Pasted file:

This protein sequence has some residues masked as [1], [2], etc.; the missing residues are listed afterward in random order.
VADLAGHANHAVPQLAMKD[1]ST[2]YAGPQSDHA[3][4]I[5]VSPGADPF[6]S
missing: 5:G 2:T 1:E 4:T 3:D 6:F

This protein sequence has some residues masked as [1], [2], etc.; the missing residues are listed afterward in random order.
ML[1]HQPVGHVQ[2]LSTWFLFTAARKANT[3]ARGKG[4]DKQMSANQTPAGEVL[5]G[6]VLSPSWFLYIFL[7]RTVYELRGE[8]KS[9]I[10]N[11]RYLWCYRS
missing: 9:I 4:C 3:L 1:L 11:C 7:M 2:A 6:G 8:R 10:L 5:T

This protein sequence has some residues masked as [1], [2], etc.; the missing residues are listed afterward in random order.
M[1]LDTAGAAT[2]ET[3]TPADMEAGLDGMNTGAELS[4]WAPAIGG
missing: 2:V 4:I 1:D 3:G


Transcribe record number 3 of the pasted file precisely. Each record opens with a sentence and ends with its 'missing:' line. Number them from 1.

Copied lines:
This protein sequence has some residues masked as [1], [2], etc.; the missing residues are listed afterward in random order.
M[1]LDTAGAAT[2]ET[3]TPADMEAGLDGMNTGAELS[4]WAPAIGG
missing: 2:V 4:I 1:D 3:G